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HHS' MASON SAYS SOME FDA POWERS SHOULD BE RESTORED, BUT OPPOSES INDEPENDENCE; FDA WILL NOT PLAY BUDGET "SHELL GAME" TO IMPLEMENT NEW LAWS

Executive Summary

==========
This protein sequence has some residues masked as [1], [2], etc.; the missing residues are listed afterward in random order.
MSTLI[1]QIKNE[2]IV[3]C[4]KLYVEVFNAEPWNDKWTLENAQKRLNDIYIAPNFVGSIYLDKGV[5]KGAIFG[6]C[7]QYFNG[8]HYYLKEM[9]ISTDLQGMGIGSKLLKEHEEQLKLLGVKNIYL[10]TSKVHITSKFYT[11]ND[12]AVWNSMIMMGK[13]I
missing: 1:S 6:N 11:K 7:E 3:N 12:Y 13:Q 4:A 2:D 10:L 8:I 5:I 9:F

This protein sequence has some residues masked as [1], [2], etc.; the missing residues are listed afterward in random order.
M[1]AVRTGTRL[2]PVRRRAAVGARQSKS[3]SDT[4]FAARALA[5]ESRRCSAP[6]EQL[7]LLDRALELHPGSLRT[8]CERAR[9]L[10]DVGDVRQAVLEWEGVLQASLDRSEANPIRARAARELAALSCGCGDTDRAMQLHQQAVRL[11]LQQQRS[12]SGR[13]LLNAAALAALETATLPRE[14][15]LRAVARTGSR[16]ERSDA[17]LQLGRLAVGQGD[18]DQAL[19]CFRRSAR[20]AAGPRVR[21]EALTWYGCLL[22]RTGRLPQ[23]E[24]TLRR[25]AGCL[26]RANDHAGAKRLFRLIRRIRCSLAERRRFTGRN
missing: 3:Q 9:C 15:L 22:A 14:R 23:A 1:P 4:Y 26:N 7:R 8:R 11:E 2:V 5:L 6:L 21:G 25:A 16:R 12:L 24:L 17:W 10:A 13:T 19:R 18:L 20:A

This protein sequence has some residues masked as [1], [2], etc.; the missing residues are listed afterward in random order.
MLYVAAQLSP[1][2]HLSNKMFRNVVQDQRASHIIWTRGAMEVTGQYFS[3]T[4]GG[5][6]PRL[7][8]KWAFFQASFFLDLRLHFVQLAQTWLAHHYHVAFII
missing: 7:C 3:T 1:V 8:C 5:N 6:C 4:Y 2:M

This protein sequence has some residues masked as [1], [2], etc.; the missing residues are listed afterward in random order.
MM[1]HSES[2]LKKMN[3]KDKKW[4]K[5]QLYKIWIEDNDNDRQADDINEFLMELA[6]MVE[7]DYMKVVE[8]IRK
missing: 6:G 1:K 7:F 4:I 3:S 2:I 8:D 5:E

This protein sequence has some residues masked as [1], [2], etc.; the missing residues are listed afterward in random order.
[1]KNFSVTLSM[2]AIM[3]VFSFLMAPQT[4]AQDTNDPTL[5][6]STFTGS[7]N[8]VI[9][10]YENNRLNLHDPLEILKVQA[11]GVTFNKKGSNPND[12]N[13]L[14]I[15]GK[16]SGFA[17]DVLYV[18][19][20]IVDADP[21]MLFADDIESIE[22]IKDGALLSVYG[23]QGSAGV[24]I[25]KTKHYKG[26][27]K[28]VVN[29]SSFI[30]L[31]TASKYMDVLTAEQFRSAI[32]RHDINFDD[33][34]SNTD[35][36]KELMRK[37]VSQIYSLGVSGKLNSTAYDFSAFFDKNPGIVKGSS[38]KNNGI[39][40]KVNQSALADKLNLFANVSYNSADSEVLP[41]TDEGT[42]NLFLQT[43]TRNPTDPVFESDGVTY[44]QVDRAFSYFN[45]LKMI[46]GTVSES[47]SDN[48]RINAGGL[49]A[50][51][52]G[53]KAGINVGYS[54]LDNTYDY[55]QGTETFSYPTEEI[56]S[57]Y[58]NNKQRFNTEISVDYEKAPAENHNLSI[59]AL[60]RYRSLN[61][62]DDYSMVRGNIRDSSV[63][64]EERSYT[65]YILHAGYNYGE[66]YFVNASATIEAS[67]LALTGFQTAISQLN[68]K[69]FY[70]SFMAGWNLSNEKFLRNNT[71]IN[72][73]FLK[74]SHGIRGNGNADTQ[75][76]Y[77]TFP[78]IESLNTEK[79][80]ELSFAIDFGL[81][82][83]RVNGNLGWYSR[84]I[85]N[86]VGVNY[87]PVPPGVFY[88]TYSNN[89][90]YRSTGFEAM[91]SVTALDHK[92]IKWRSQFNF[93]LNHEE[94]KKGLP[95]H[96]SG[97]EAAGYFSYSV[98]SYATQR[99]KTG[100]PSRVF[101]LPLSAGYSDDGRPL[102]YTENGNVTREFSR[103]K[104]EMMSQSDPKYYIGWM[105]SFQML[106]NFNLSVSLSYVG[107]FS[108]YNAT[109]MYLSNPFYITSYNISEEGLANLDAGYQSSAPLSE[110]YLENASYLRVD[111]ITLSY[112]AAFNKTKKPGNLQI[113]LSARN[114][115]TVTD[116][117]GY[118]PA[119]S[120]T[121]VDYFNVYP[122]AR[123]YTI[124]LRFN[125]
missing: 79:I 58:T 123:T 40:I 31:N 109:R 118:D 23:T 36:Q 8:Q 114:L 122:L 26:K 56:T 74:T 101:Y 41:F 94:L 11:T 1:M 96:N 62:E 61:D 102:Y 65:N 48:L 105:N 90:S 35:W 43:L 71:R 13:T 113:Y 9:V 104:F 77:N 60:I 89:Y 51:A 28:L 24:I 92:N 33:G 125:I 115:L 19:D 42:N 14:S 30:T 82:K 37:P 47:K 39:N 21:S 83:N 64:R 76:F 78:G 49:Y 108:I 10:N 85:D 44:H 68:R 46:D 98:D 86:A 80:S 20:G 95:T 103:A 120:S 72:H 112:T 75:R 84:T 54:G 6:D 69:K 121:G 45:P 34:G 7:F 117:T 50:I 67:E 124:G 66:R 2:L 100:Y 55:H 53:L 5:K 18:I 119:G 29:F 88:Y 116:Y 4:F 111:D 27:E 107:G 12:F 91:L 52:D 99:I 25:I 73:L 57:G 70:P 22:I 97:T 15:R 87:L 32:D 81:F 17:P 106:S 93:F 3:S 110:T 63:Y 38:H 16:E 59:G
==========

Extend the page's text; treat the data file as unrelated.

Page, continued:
Some FDA authorities that were transferred to HHS or the White House Office of Management and Budget over the past several years should be returned to the FDA commissioner, HHS Assistant Secretary for Health Mason told the Edwards Committee "blue ribbon" panel on FDA Dec. 17. At the same time, Mason rejected the notion of making FDA an independent agency, on the basis that such a move would harm the symbiotic science network of the Public Health Service. Mason indicated these beliefs were strengthened during his tenure as chairman of a panel convened to review the functions and status of another PHS component, the National Institutes of Health. As a result of the NIH panel's recommendations, Mason said, "certain authorities are being delegated from the Secretary's office to me and I, in turn, am delegating those to NIH. And I think one would have to look at a similar look-see with regard to personnel, with regard to advisory committee selection and things of that nature" for FDA. Mason said: "One of the easiest things to do from what people said in my experience . . . was 'let's elevate'" the agency to be independent. On fuller consideration, he noted, the real question for either NIH or FDA is the same: "How do we, within the structure of the PHS and the department, provide the commissioner with those authorities that are needed to get the job done?" Mason opened his presentation by saying: "I believe that the Food and Drug Administration can function most effectively as part of the United States Public Health Service." Moving FDA would weaken both that agency and the PHS, would "seriously compromise the cooperative and collaborative efforts invested by the PHS agencies in the interest of public health," and would lead to a "fragmentation" of health policy, he asserted. Such a move also would cause FDA to be viewed "more as a regulatory agency without the public health conviction and scientific research components that are crucial for providing the basis for sound regulation." At the committee's closing discussion on Dec. 18, Chairman Charles Edwards, MD, said that the redelegation of authority issue would have "first emphasis" at the committee's next meeting, Jan. 23-24 in San Francisco. Second on the agenda is the FDA commissioner's "reporting relationship" to the HHS secretary and third is defining a position on independence. Edwards remarked: "I think that the greatest favor we could do to the Secretary and certainly more specifically to the new commissioner is to get the redelegation of authority." Independence, however, is a "highly, highly explosive" and political issue, and is an approach "that might in the final analysis cause more problems then it could ever solve," he said. Assistant Secretary Mason also strongly criticized congressional action last year to enact 14 FDA-related laws but provide no additional money for their implementation. "I'm not going to ask [FDA commissioner] David Kessler to implement any one of those . . . statutes that passed unless he has resources to do it and we will go on notice with a memo from me to the Secretary saying" we need "resources, we need FTEs [full-time equivalent staff positions] or we can't implement this law." He particularly cited FDA's likely inability to implement the Safe Medical Devices Act of 1990 without adequate resources and more personnel. Implementation will cost "many millions of dollars in fiscal year 1991 and that burden will even be greater as you . . . go into 1992," he warned. Mason said FDA is "spread so thin, the only way you could implement that piece of legislation is to play the same shell game that has been played in the past, and I just don't believe we can let that happen." However, Senate Labor and Human Resources Committee Ranking Republican Hatch's (Utah) staff assistant, Nancy Taylor, told the Edwards committee's subcommittee on medical devices and biomedical research Nov. 13 that Hatch would consider proposing additional funding if needed to implement the device law changes.
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